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Unit Corp (UNT) Q2 2019 Earnings Call Transcript

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Unit Corp (NYSE: UNT)
Q2 2019 Earnings Call
Aug 6, 2019, 11:00 a.m. ET

Contents:

  • Prepared Remarks
  • Questions and Answers
  • Call Participants

Prepared Remarks:

Operator

Welcome to the Unit Corporation Second Quarter 2019 Earnings Call. My name is Tony and I'll be your operator for today's call. [Operator Instructions]

During the course of the conference call today. The speakers may make statements that constitute, projections, expectations, beliefs or similar forward-looking statements. The company's actual results could differ materially from the results anticipated or projected in any such forward-looking statements. Additional detailed information concerning the important factors that could cause actual results to differ materially from the information given today is readily available in today's press release under the heading Forward-Looking Statements.

Additionally, during the conference, the company will be discussing certain non-GAAP financial measures, the reconciliation of both non-GAAP measures to GAAP measures can also be found in today's press release. This document is available on the company's website.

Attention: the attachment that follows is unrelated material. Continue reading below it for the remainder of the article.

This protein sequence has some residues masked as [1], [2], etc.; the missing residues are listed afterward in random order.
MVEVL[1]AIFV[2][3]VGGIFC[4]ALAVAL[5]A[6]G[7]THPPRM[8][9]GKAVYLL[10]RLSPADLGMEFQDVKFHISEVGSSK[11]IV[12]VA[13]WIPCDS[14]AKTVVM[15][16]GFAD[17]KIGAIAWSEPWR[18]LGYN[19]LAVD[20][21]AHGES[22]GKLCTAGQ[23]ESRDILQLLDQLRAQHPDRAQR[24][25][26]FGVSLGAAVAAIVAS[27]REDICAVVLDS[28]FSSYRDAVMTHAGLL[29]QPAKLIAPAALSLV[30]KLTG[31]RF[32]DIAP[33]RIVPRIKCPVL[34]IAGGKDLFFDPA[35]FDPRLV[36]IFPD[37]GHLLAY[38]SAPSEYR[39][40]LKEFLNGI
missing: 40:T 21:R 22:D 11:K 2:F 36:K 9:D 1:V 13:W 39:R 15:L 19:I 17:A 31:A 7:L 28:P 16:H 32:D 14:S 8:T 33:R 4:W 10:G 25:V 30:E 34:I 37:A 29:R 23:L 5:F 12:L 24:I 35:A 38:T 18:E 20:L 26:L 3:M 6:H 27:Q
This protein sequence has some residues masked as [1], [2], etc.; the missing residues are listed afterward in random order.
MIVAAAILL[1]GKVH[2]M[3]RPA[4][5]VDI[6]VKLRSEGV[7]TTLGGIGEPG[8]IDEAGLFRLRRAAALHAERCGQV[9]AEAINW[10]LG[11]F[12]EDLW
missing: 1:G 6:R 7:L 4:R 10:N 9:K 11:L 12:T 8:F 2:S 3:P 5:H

I will now turn the call over to Larry Pinkston President and CEO. Mr. Pinkston, you may begin.

Larry D. Pinkston -- President and Chief Executive Officer

Thank you, Jenny. Good morning, everyone. Thank you for joining us this morning. With me today are David Merrill, Les Austin, Frank Young, John Cromling and Bob Parks. Each will be providing you with updates about their areas of responsibility, and then we will take questions at the end of the call.

Commodity prices have been very volatile and the industry has seen a continued softening in the U.S. drilling activity as companies exercise disciplined capital spending. Natural gas and natural gas liquid prices have deteriorated and differentials on natural gas continue to remain wide in Western Oklahoma and the Texas Panhandle. The market is showing indications that differential should start to improve during the latter part of the year and into 2020, as new infrastructure is placed into service.

The second quarter was influenced by a number of different factors which our team will go over in their comments. Given the outlook for commodity prices for the remainder of the year, our plans in oil and natural gas segment drilling activities for the years have been completed and all the drilling rigs we were operating have now been released. As anticipated, we increased borrowing [Indecipherable] our bank facility to fund those early 2019 activity levels but with capital spending now reduced, we anticipate those borrowings will be substantially reduced by year-end.